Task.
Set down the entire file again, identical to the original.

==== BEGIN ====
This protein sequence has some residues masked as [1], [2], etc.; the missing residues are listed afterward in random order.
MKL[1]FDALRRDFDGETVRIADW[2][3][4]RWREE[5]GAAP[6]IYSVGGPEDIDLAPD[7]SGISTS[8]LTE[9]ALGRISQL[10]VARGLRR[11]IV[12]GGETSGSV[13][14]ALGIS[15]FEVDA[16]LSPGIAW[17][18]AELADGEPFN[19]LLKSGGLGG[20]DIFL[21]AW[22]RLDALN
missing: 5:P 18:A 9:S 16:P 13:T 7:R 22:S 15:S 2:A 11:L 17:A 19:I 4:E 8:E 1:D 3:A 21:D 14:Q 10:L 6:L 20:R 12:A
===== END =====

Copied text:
This protein sequence has some residues masked as [1], [2], etc.; the missing residues are listed afterward in random order.
MKL[1]FDALRRDFDGETVRIADW[2][3][4]RWREE[5]GAAP[6]IYSVGGPEDIDLAPD[7]SGISTS[8]LTE[9]ALGRISQL[10]VARGLRR[11]IV[12]GGETSGSV[13][14]ALGIS[15]FEVDA[16]LSPGIAW[17][18]AELADGEPFN[19]LLKSGGLGG[20]DIFL[21]AW[22]RLDALN
missing: 5:P 18:A 9:S 16:P 13:T 7:R 22:S 15:S 2:A 11:L 17:A 19:I 4:E 8:E 1:D 3:A 21:D 14:Q 10:L 6:L 20:R 12:A